Covid-19 France: Macron talks of ‘war’ as 112 more die
French President Macron has said that the Covid-19 epidemic is “a war” and that “we have not seen the full extent of what it will do”, as millions of masks are ordered, and 112 more people died in 24 hours.
Mr Macron was speaking to newspaper Le Journal du Dimanche from the Élysée Palace, which has been closed to all meetings since March 16.
He said: “This is a war that is going to last. My role is of supervisor. I must be at the front, going to see the teams, in the hospitals, always prepared.
“We must face up to the health emergency, protect the weak, our elderly, and also our health system itself, but also take care of society, its stress, and its ability to live through this pandemic as one nation. It will be a test of solidarity for our democracy.”
Mr Macron added: “We will have to fight an unprecedented financial crisis, a real economic crisis. We have not seen the full extent of what this epidemic will do to us.”
Further official announcements on whether France is to extend the confinement period are expected on Monday (March 23), and the President said they would be made “at the right moment”.
He added: “I have always told the truth to the French on what we know, where we have been and where we are going. We have doubtless not been perfect, because we don’t [always] know everything.”
“Worse before it gets better”
Mr Macron’s interview comes as 112 more deaths were announced in 24 hours, at the most recent count (Saturday March 21). This brings the total number of deaths in France to 562. A total of 6,172 people are currently being treated in hospital.
Yesterday, health minister Olivier Véran said that the situation would “get worse before it gets better, before the effects of the confinement bear out”.
He said that confinement was the “key” to “beating the epidemic, and giving time to health workers to save lives. Being flippant, and not taking it seriously enough, is not only irresponsible, but dangerous for yourself and others.”
250 million masks
Mr Véran also confirmed that France had ordered 250 million masks, mainly for healthcare staff. These will be delivered gradually over the course of the next few weeks, the minister said, not counting extra supplies of masks set to be delivered by large businesses.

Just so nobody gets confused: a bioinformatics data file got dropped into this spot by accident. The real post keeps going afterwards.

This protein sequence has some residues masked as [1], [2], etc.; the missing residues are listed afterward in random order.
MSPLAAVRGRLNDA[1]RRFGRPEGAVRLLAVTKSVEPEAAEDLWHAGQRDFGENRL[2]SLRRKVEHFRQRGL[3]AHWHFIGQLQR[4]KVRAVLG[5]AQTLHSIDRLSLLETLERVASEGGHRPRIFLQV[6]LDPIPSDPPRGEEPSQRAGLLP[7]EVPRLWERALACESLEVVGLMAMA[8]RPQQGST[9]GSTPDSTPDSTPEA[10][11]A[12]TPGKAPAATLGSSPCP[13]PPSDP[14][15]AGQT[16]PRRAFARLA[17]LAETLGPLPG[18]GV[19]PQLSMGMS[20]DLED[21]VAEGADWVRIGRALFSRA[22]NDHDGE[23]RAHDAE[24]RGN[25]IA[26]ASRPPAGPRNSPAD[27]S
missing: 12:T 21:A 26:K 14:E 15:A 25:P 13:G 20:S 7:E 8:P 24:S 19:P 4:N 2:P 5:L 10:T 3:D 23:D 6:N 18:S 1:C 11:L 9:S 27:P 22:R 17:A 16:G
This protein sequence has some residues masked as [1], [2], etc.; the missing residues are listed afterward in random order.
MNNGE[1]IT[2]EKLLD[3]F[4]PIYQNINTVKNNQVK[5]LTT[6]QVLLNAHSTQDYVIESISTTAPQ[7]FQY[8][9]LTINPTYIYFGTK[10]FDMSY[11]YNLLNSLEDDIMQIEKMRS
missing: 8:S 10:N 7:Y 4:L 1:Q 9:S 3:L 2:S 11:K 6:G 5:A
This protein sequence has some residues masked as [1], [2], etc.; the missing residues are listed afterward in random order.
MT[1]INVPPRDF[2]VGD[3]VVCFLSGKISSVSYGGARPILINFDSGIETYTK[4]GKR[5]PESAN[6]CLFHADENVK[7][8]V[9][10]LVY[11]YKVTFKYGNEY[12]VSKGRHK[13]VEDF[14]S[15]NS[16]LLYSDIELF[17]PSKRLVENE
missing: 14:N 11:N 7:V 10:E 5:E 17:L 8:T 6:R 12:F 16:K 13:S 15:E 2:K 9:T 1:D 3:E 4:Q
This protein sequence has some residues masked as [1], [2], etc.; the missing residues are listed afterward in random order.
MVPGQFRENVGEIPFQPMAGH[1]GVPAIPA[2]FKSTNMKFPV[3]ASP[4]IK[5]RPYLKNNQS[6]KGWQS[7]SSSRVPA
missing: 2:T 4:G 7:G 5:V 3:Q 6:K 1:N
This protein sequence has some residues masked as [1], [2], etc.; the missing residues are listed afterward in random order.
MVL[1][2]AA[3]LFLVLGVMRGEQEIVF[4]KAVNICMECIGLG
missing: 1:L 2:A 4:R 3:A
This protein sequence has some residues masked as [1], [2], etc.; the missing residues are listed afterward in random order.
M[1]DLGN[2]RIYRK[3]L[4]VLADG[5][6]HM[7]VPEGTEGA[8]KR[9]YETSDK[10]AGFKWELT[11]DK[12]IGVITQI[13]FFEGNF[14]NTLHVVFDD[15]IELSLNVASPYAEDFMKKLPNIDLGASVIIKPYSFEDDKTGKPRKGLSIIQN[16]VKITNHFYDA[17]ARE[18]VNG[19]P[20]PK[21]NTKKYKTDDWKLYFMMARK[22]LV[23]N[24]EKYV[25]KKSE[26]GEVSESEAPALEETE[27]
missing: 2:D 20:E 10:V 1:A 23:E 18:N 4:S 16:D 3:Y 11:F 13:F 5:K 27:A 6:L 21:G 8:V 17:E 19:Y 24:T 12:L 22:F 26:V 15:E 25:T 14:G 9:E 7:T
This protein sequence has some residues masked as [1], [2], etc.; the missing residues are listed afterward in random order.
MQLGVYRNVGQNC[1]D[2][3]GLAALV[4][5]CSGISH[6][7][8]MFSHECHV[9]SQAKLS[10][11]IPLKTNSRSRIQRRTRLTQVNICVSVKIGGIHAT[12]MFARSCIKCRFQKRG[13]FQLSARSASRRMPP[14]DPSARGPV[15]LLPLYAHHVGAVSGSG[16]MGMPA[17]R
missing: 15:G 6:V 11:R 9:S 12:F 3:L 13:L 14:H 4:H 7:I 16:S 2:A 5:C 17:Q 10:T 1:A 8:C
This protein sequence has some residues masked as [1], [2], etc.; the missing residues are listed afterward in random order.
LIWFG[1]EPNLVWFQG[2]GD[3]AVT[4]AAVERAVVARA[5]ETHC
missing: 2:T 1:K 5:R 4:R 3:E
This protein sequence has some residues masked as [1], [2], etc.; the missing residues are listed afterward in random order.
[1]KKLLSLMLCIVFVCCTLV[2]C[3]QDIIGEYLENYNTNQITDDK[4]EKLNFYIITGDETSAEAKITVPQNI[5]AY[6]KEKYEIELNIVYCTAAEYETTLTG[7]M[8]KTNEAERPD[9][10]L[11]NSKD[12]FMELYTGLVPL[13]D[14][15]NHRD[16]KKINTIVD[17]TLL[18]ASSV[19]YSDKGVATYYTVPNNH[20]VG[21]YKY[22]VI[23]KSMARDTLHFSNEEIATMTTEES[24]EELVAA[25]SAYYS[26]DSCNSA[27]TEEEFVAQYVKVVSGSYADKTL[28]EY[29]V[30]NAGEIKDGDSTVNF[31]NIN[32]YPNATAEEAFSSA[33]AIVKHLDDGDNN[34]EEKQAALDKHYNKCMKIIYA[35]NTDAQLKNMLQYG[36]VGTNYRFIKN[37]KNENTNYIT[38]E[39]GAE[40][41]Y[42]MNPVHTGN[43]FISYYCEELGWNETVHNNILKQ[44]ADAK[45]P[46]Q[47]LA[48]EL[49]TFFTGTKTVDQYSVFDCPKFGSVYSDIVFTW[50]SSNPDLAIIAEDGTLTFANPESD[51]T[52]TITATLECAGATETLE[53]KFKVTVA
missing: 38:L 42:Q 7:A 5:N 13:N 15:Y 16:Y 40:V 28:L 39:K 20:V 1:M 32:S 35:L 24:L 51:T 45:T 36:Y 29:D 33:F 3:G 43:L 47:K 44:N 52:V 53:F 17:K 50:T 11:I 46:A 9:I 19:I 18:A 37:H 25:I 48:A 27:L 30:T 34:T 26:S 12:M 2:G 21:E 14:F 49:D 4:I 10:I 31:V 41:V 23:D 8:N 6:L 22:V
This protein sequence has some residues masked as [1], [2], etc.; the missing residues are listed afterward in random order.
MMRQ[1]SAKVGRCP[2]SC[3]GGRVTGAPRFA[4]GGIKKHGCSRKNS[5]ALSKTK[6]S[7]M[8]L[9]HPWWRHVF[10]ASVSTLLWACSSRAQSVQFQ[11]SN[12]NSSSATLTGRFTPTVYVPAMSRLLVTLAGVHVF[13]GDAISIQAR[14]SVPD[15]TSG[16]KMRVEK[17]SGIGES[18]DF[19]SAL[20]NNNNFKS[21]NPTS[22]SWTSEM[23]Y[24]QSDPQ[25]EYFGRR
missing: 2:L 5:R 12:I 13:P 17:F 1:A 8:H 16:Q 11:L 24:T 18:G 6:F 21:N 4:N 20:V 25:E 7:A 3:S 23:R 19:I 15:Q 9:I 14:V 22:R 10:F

The current national stock of masks is at 86 million, including five million FFP2 (most protective), and the rest surgical standard. France can produce six million masks per week, Mr Véran said, rising to eight million from April.
He said: “We expect 24 million masks to be used per week. We have re-armed our production and logistics system.”
Mask priority will be given to health workers, staff in elderly care homes, police, and distribution workers.
Prime Minister Edouard Philippe has also said that 40 mask prototypes were “being tested” as a means to increase production levels.
Health minister Mr Véran added that the government was seeking to “quickly improve its testing strategy” to “rapidly increase the number of tests at the point where we lift confinement”.
Meanwhile, some cities are imposing stricter measures on their populations. Perpignan (Pyrénées-Orientales, Occitanie) has imposed a curfew from 20h to 6h; Béziers (Hérault, Occitanie) has imposed one from 22h to 5h; and Nice (Alpes-Maritimes, Provence-Alpes-Côte d'Azur) has set one from 23h to 5h.
A curfew is in place in Montpellier, and food markets have been closed. Public transport is limited to workers, and a gym has been turned into a food bank.
Current mayor of Paris, Anne Hidalgo, has called for “more severe confinement”. She said that food markets would stay open for now - despite reports that people were using them as normal, with little respect for distancing - but said that they should be “accompanied by drastic measures”.
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